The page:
Thinking about exposure

Recently, I was told I should expose to the right (ETTR) when using a micro four-thirds camera (M43). The idea behind ETTR is to overexpose your image so that you open up the shadows without blowing out your highlights (wherever achievable) to give you as much data as possible to work with when processing your RAW files (ETTR is not recommended when shooting JPEG).

Below is the image where it was suggested that I use ETTR.

original image in colour

We see the world in colour but every object in our scene has a brightness value ranging from pure black to pure white.

Images are made up of tones from black to white

If you look at the black and white image of the cat and the histogram you can see that there are no bright or white tones except for the specular highlights in the cat’s eyes.

Rather than exposing to the right (ETTR) as suggested, I based my exposure on the left side of the cat’s face and checking the histogram I could see that my shadows were not blocked out and that there were no highlights to worry about (bright areas in my scene), the histogram shows me that I have plenty of data to work with when post-processing my image.

My point is that before you press your shutter button you need to assess the tonality of the scene or subject you are shooting and make intelligent decisions on how to expose your image, relying on ETTR is not suitable for all situations and should not be overused, it is just one way of capturing a scene.

Let’s talk about metering

When you look at a scene or subject it has an overall brightness and a contrast range depending on the quality of light and the reflective properties of the elements within your scene.

There are basically two methods for taking light (metering) readings, incident light metering or reflective light metering.

Essential point: If you photograph a black vase and a white vase together under the same lighting conditions then they should both need the same exposure!

  • If you use an incident light meter and measure the light falling on the two vases you will get an exposure based on the intensity of the light illuminating your subject, and the exposure will be correct for both the black and white vases.
  • If you take a reflected light reading from the black vase it will come out lighter in your final image (not black more grey) and the white vase will be overexposed! if you take a reflected light reading from the white vase it will come out darker (not white more grey) in the final image and the black vase will be underexpsoed, why? Because reflected light meters measure the intensity of the light rebounding from the subject and the intensity of this light varies depending on the reflective properties of your subject, taking a light reading from the white vase or the black vase means that your exposure will render the vases as a mid-tone (grey) and your vases will not look as they should.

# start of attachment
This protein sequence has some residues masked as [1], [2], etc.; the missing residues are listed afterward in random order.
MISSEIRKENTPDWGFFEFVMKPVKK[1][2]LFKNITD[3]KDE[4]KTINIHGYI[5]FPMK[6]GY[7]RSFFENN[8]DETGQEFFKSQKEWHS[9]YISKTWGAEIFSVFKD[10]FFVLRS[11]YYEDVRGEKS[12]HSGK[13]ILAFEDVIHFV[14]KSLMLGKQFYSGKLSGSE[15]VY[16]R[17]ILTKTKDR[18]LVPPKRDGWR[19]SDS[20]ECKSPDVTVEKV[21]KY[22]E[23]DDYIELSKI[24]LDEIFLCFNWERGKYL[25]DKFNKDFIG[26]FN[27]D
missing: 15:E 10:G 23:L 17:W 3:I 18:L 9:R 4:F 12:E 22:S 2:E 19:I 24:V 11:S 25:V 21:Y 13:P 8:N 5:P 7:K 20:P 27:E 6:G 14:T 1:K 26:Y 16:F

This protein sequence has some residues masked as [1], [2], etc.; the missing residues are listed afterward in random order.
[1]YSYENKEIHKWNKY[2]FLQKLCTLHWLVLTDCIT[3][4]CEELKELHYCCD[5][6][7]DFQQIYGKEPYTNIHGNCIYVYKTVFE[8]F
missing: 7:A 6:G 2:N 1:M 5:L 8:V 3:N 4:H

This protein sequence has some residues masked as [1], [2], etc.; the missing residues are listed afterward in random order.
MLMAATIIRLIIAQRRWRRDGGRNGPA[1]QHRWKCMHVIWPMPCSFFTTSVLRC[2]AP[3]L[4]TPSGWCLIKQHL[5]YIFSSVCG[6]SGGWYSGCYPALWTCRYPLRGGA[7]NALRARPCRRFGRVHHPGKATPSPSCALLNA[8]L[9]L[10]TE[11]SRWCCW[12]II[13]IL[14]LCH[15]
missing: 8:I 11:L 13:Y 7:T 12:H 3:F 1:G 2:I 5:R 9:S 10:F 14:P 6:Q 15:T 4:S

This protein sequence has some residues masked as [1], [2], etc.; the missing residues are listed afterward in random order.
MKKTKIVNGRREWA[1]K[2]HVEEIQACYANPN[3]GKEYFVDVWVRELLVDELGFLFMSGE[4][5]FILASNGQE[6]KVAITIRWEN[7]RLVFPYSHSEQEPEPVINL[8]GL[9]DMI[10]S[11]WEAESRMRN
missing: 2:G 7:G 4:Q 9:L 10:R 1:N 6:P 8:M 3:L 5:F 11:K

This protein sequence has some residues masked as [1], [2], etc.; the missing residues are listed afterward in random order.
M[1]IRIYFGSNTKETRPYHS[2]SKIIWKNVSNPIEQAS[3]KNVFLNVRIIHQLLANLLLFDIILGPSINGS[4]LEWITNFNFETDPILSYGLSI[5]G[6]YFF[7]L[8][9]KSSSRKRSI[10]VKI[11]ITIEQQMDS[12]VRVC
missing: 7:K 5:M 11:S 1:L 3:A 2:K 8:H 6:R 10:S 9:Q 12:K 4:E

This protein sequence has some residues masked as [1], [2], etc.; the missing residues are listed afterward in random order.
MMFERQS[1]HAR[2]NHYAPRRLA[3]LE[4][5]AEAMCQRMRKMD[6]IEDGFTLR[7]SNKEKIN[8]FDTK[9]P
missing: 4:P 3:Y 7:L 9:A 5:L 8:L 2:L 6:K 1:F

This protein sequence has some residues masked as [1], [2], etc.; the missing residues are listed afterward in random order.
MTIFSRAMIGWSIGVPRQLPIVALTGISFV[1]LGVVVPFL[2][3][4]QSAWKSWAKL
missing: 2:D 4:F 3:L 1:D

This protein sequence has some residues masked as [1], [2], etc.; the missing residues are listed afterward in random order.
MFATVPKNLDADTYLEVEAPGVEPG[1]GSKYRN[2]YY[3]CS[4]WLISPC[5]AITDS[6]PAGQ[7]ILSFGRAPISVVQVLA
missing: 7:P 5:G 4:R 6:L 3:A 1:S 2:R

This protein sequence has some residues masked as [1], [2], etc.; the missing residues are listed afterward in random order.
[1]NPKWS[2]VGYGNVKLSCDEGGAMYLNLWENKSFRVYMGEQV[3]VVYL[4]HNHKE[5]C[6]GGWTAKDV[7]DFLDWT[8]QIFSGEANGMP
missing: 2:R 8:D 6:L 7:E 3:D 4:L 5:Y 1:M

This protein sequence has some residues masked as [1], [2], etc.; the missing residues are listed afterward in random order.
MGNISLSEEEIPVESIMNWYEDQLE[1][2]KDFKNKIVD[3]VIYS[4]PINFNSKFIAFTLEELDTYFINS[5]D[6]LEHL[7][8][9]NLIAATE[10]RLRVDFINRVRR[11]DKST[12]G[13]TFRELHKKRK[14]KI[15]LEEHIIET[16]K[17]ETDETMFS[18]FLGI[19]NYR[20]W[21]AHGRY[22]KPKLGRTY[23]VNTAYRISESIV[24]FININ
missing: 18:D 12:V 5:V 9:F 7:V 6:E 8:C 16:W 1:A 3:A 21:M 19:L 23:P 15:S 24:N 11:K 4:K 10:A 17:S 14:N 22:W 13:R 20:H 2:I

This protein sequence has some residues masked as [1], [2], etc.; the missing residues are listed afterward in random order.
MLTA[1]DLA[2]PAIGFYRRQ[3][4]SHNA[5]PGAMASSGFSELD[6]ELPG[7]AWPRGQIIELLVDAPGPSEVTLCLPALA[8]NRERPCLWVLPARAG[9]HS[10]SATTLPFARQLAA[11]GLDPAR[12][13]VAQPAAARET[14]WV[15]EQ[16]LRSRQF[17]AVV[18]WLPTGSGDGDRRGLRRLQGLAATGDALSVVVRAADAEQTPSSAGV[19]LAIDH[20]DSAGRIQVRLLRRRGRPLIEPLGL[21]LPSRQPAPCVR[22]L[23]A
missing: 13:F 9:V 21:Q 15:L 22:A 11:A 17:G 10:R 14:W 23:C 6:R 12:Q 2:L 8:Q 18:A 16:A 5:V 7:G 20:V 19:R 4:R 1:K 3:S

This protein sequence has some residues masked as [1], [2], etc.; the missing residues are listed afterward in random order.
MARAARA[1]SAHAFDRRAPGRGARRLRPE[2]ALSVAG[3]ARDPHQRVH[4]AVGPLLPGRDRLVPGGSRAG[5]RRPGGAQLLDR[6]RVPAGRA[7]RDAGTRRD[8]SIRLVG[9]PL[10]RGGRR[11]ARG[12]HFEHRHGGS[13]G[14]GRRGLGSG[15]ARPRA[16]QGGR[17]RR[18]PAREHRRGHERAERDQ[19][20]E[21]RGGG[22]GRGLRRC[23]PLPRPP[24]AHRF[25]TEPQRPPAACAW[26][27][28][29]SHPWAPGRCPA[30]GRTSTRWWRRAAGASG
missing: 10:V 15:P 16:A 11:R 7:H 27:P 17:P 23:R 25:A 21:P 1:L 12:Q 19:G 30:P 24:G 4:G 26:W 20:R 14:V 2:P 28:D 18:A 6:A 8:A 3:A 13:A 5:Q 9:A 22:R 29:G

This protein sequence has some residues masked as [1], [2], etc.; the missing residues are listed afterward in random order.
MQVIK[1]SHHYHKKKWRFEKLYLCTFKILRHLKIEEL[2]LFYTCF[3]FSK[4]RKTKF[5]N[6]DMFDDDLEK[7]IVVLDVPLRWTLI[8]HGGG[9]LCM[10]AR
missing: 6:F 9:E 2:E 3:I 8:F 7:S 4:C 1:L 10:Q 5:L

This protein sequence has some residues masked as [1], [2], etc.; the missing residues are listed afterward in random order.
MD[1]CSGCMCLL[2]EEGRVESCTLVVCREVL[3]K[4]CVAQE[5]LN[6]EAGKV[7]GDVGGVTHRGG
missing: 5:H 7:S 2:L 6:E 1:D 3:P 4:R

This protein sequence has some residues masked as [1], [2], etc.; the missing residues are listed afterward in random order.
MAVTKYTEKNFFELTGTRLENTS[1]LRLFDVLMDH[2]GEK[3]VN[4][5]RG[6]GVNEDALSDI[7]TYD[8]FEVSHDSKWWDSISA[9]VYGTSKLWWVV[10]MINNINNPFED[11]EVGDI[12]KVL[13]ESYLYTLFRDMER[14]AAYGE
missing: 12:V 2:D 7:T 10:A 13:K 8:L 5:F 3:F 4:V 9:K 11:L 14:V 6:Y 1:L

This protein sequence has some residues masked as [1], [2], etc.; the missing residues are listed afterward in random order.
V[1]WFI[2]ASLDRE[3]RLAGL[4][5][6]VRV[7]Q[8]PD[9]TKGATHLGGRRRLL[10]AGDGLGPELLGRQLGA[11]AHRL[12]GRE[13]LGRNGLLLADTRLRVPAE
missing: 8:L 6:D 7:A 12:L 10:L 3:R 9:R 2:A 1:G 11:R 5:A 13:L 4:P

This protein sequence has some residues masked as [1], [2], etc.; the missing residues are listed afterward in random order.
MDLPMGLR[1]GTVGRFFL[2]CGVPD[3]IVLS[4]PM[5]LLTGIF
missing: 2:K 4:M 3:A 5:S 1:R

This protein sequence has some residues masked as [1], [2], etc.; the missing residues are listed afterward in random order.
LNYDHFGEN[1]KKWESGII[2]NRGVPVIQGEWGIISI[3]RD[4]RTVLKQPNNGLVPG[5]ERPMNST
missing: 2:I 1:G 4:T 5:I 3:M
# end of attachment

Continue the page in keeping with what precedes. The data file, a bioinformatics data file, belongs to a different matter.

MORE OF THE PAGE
Why does this happen? All light meters whether an incident or reflective light meter render your subject as a mid-tone or middle grey. Understanding the concept of mid-tone or middle grey is important in obtaining the correct exposure for your subject. It is commonly referred to as 18% grey or zone V.

All scenes or subjects are generally made up of a number of light or dark tones. Compare the two images below. Because we see the world in colour, it is not always to imagine what a scene looks like in various shades from black to white. But this is exactly what we need to do when analysing a subject or scene.

The concept of the zone system helps us out here. Compare the black and white image and the grey-scale values opposite, you can see that our image is made up of a number of values from the greyscale, ranging from zone 2/3 all the way to zone 8/9.

When we photograph a subject or scene we want to be sure that our tones fall into the right place to render our subject correctly. Every time we use our camera meter or a handheld reflected light meter to meter a scene or subject it is always rendered as a midtone, it is up to us as photographers to decide whether the resulting exposure is correct for our subject.

If our subject is a mid-tone (middle grey/zone V) then it will be exposed correctly, if it is not, then we have to ask ourselves how much lighter or darker than the mid-tone is our subject and bias our exposure accordingly.

The zone system was developed for film use, it can still help digital photographers ensure that they get the correct exposure for their subject, each zone is equal to 1 stop. In the example of the white and black vase, if we take a reflected light reading from the white vase we know that it is not a mid-tone, its much brighter than that, which means we would have to apply at least two stops of exposure compensation to render it white (open up two stops). The opposite is true if we meter from the black vase, we need to stop down two stops for it to render correctly.

You don’t need to remember the zone system or learn too much about it, you just have to realise that if your subject is not a mid-tone you will need to apply some exposure compensation.

I simply ask myself when shooting, is my main subject bright, brighter or brightest? Or if its a dark subject, is it dark, darker or darkest and then set my exposure accordingly

Bright SubjectsBrightBrighterBrightest